LONDON — A teenager has successfully challenged the policy of treating 17-year-olds in police custody as adults, not children.
The High Court ruled the policy was “incompatible” with human rights law. Under-17s are given greater protection.
The case was brought by Hughes Cousins-Chang, now 18, who had been kept in custody for 12 hours and strip-searched before being released on police bail.
The ruling follows the deaths of two 17-year-olds who killed themselves after getting into trouble with police.
Joe Lawton of Stockport and Edward Thornber of Didsbury, both Greater Manchester, had been arrested and treated as adults.
According to the Home Office, every year 75,000 17-year-olds are taken into police custody.
Those aged 16 and under are entitled to contact their parents or seek advice and assistance from an independent “appropriate adult”.
In his ruling today, Lord Justice Moses, sitting with Justice Kenneth Parker, said:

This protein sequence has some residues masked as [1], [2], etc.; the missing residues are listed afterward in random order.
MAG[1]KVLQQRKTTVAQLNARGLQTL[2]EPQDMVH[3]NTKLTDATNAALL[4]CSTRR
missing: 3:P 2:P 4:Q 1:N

“I conclude that it is inconsistent with the rights of the claimant and his mother, enshrined in Article 8 (of the European Convention on Human Rights) for the secretary of state to treat 17-year-olds as adults when in detention.”
To do so “disregards the definition” of a child in the UN Convention on the Rights of the Child, and the “preponderance of legislation affecting children and justice”, the judge said.
Cousins-Chang – who had never been any trouble with the police before – brought the challenge with the help of his uncle Christopher Chang.
Now 18 years old, the court lifted an anonymity order on Cousins-Chang following the ruling. (BBC)